Monday, 9 February 2009

Hornbook's Ghaist - by Francis Boyle

Here's a poem written by Francis Boyle (c1730- post 1811) of Gransha County Down from his 1811 volume Miscellaneous Poems. His was the Gransha near Dundonald rather than the one near Bangor. Although it is often said that Ulster-Scots writers merely imitated the works of Robert Burns, many of Boyle's poems were written before Burns work was published, although this one does appear to have been influenced by Burns.

Interestingly, Robert Burns wrote 'Death and Dr Hornbook' in 1785 as a satire about John Wilson, the son of Glasgow weaver who initially came to teach at Tarbolton and later kept a shop where he also sold drugs and gave out medical advice. A 'hornbook' was a sheet of paper with basic learning tools such as the alphabet, numerals and the Lord's Prayer and this would have been mounted on wood and covered by a protective plate of transparent horn. Burns wrote his poem after hearing Wilson going on about his medical knowledge at the Tarbolton Masonic Lodge. Here's Boyle's poem:


It happen't ance in Donaghadee,
No' monie perches frae the kee,
A gentleman I chanc't to see,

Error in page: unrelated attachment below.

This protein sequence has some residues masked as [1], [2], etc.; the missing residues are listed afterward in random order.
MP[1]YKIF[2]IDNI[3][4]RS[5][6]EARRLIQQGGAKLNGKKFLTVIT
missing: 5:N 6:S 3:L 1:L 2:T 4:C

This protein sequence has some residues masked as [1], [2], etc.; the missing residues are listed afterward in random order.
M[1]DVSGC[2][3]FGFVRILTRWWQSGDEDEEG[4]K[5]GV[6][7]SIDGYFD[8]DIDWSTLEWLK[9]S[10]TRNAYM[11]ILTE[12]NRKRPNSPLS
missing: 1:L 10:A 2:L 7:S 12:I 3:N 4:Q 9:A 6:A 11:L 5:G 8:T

'Mang ither foks,
Wha deign't to talk a while wi' me,
An' sklent his jokes.

He saw that I was auld an' gray,
An' had but little for to say,
My garb was neither mean nor gay,
Just kintra weed,
An' as it was a frosty day,
Had tie't my head.

He took me for some kintra clown,
Wha liv't far distant frae the town;
He'll rue his folly I'll be boun',
To slight my leuk;
I'll spread his fame the kintra roun',
In my new beuk.

I hear he has attain't some skill,
To wait on women when they're ill,
An can prescribe sic dose or pill,
As mak's them worse;
An' braid receipts for them he'll fill,
To swall his purse.

But yet mair famous for his cures
O' batter't bawds, an' pockie whores,
While here an' there he taks his tours,
'Mang brothel-houses;
He sudna scorn my mental pow'rs,
Nor slight the Muses.

These sportin' Does, like Mrs. Clarke,
That win their wages i' the dark,
An' warm their logies wi' their wark,
Which staps their water
They maun gie Hornbook monie a mark
To mak' them better.

Young Tarry-breeks is come ashore,
Thro' storms an' tempests that did roar -
Revisits now his paramour,
The sportin' maid,
An' swears she's sprightly, aft an' fore,
An' fit for trade.

Some folk will say he's but a quack,
But that maun be a great mistak';
He cur't young Jamie, Wull an' Jack,
An' teuk their fees,
An' mim-mouth't Meg, the ridden hack,
O' her disease.

Nae Hornbook bred in shire o' Ayr,
Wi' our new doctor can compare;
My lads, jog on, an' never spare
To warm their tail;
Twa or three days in Hornbook's care,
Will mak' thee hale.

As Jock does live at the sea-side,
He sud bathe aften in the tide;
To brace his nerves, an' clean his hide,
In the saut water;
Perhaps this might allay his pride,

An' stap his clatter.

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